The company had a retirement home in California for all the lions it had employed since the ’40s.  It was also keeping “a very sweet female mountain lion,” which happened to be in heat when Hoagland was there.  He says he would often sit next to her cage when no one else was around.  Until one day when he was struck with “the impulse to crawl into her cage.

“She was very surprised, and she went to the back of her cage, turned around and sprang at me,” he says.

But as she went to strike him in the face with a paw, she withdrew her claws.

“It was a love tap,” Hoagland says.

Hoagland doesn’t say whether the experience taught him to conquer his fears.  But to this day he strikes a fearless posture in the face of adversity.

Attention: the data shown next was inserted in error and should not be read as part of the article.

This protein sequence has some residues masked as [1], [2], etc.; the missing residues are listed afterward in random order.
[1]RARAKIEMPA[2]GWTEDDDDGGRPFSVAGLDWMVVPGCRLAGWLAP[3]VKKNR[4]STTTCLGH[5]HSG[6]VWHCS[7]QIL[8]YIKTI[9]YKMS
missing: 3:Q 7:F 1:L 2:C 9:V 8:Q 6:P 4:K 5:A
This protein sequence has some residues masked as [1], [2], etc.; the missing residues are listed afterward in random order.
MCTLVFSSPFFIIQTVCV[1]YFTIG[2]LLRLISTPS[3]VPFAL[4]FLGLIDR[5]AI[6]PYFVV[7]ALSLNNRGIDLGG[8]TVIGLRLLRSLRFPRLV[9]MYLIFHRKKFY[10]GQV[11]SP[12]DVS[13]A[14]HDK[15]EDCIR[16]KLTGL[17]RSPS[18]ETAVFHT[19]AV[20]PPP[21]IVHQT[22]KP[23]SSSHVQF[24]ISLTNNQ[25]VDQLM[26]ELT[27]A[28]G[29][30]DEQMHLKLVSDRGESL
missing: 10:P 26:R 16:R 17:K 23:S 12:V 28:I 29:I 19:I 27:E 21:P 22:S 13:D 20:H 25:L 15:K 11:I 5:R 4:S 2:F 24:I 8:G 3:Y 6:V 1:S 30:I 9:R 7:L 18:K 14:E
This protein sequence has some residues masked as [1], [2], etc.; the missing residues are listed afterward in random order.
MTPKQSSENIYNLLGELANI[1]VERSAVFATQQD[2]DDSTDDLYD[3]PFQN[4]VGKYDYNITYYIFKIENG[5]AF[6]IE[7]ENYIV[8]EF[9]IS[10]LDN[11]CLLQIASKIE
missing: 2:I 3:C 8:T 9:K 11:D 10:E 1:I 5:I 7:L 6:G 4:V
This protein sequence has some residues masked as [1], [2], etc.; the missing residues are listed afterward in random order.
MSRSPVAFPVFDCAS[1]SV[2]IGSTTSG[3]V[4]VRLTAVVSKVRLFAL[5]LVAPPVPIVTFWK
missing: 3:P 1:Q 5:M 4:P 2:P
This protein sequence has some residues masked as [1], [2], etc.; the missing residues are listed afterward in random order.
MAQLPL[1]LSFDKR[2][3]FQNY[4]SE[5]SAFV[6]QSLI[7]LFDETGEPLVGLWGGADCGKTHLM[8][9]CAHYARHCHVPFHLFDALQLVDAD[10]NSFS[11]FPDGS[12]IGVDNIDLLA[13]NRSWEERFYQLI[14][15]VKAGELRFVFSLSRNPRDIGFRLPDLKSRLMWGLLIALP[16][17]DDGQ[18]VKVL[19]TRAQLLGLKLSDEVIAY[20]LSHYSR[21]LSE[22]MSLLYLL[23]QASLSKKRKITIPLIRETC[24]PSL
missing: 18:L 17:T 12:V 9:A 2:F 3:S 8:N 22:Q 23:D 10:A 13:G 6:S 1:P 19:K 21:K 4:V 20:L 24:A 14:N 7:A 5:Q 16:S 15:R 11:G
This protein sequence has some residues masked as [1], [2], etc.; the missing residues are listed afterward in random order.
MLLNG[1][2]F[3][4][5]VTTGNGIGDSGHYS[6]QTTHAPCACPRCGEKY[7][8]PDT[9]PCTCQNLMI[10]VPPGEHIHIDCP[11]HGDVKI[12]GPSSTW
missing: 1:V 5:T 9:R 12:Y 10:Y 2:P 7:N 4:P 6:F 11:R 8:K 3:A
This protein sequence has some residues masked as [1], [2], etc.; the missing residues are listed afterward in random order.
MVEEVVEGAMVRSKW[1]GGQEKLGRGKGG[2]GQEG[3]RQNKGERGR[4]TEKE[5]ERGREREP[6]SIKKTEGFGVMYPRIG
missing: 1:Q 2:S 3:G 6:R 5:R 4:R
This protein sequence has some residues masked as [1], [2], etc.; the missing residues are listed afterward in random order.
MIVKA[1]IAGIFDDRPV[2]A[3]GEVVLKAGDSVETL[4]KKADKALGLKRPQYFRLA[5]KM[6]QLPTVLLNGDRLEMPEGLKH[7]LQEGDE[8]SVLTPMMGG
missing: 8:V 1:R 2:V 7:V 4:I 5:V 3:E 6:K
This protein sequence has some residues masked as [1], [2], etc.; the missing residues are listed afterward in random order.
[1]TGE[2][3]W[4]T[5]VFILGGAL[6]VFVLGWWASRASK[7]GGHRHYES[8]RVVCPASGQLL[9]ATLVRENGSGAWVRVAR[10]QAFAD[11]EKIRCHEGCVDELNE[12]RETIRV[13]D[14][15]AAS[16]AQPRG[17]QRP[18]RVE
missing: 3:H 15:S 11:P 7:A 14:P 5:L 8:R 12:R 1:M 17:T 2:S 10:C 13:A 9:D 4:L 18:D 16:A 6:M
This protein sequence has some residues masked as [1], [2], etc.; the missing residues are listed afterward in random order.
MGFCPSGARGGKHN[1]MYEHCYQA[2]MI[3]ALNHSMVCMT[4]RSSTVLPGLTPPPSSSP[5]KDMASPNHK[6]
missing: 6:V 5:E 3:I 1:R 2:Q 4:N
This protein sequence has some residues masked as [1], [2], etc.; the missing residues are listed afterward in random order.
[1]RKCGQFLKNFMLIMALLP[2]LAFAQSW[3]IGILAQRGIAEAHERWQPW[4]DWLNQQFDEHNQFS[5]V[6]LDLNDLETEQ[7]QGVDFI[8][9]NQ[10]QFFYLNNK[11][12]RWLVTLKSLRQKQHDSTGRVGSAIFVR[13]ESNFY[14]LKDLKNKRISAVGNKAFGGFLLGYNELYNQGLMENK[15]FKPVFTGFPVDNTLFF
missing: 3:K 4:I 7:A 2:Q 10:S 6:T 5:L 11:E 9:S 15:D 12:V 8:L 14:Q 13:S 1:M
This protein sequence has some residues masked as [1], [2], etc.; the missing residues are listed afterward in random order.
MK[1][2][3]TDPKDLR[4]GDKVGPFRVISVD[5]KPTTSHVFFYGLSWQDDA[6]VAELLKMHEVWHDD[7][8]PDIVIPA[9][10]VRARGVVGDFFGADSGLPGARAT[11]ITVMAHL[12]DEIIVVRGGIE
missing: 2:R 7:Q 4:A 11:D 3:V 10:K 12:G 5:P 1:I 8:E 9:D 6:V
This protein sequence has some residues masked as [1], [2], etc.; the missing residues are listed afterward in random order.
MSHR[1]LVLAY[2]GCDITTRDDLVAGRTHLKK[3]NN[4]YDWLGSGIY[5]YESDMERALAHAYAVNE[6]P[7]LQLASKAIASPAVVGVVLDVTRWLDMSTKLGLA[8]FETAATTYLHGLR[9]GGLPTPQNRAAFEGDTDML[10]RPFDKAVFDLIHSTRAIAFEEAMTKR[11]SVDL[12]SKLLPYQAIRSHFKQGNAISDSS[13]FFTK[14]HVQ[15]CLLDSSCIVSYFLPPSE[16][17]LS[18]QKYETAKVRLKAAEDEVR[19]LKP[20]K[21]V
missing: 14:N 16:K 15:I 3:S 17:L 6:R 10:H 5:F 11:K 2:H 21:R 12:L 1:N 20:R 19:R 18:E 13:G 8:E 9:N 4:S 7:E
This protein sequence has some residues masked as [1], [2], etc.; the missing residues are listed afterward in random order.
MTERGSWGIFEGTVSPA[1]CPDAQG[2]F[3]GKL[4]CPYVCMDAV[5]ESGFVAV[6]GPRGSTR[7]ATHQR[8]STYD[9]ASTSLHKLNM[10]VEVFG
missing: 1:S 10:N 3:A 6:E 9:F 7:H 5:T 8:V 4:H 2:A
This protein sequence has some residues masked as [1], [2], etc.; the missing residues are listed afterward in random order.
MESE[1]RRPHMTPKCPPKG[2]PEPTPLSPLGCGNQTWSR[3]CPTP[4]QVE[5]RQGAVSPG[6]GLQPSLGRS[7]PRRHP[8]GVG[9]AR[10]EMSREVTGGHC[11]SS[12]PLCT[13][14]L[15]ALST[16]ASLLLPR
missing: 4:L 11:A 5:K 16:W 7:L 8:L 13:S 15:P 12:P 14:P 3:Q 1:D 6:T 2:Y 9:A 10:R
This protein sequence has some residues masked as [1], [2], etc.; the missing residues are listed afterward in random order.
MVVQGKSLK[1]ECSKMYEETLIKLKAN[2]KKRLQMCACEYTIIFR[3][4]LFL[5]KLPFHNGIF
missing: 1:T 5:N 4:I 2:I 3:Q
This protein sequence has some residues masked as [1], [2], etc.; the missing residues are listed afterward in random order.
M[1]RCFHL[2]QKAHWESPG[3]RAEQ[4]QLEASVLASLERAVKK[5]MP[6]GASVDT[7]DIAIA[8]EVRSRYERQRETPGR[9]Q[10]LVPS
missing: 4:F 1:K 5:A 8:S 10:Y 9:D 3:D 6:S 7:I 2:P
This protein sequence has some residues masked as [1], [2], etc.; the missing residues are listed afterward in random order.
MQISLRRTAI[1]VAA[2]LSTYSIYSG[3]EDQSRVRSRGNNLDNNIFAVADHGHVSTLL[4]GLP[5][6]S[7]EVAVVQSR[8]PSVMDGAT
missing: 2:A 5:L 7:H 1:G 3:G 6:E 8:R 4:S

“If I saw a black bear in the woods, I would say, ‘You are not a grizzly.’  I love animals.  I am not going to make you unhappy, but you are not going to scare me.”

Or when he encountered a potential mugger on the street he would say, “You are not a tiger,” and continue on his way.

When Hoagland came to Vermont looking for a place, he was living in New York City, a connection that appears to have helped him find what became his heart’s house.  From Avis Harper he got passed on to Em Hebard, who had lived in New York, Greenwich Village, Hoagland’s old neighborhood.  And together they found the place on Wheeler Mountain.

“I loved the house to start with,” he says.  “I knew it as soon as I saw it.  And it wasn’t just the house, it was also the cliffs.”

He figures he’s spent a third of his life there.

“When people ask me about it, I say I’m going to my heart’s home.”

Hoagland says he came to Vermont rather than Maine, New Hampshire, or the Adirondacks because of the people.  Prior to Hoagland’s purchase, the man who had lived in the house made corn whiskey and brewed bathtub beer.